A--Odd as it may seem from your perspective, the law entitles every defendant in an eviction action to request a jury trial. While you believe the only issue is payment or nonpayment of rent, this may or may not be the case.

As you are probably aware, if there is a problem with the condition of the apartment, of if repairs were requested but were never made, a question may be raised as to whether the rent is due, or how much is due. These questions could be decided by a jury.

Legal questions are determined by a judge, such as evidentiary and procedural issues.

If there are no issues of fact to be decided, you can file a "motion for summary judgment," which states that there are no such questions to be decided. If so, the judge can make a decision accordingly.

However, to defeat this motion, it is only necessary for the tenant's attorney to raise one issue of fact, at which time the jury would become involved.

Often the demand for a jury is simply a stalling tactic. Once such a request is made, it usually takes longer to conclude the case.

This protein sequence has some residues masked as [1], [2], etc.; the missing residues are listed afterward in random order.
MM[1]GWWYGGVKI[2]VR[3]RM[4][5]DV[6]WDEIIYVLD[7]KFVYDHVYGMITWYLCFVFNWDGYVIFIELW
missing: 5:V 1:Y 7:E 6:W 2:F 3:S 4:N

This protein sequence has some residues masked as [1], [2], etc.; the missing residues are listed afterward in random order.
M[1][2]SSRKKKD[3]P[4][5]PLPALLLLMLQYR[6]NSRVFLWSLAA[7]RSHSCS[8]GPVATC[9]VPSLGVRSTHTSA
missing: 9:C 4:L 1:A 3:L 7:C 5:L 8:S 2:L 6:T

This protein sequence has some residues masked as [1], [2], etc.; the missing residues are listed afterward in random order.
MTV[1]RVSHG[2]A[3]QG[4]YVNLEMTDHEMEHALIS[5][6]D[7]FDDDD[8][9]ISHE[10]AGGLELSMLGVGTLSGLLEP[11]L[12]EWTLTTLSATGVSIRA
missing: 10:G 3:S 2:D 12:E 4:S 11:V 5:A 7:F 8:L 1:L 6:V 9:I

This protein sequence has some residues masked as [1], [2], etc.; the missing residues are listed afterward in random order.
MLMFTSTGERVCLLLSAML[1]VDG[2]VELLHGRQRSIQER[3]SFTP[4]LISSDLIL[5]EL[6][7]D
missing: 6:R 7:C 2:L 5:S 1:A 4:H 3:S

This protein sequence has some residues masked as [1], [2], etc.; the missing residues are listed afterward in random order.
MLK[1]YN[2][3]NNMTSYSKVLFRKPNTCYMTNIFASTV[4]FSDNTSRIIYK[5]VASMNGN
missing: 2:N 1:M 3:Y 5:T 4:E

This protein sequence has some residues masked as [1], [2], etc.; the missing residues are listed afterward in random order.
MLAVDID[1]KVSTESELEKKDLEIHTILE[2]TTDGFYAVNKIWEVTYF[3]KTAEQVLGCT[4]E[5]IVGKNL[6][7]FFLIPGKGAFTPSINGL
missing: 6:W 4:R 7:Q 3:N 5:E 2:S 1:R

Quite frequently, discovery is involved. This might involve answering questions, known as interrogatories, and producing documents.

In some cases, the parties might take depositions of parties and witnesses, to gather information to advance their arguments. You apparently have entered this phase of the case.

The key is that the defendant knows that you are not receiving rent. That may well mean the unpaid rent is funding the tenant's legal case.

A way of countering this situation is to file a motion with the court asking for "use and occupation."

Such a motion says that while the case is pending, the defendant has the benefit of living in the apartment, and should be paying the fair market value of the apartment while the case is pending.

By such an action, the defendant loses the economic value of stalling. She has to pay her attorney while also paying for the apartment. This might speed the resolution of the dispute.

The defendant also knows that it will cost you something to try this case in front of a jury. The cost of such a trial might well exceed the amount you could ultimately win.

Even if you get a monetary judgment for the amount owed, the cost of the trial could prove excessive, and there is a question whether you can collect the money from the tenant.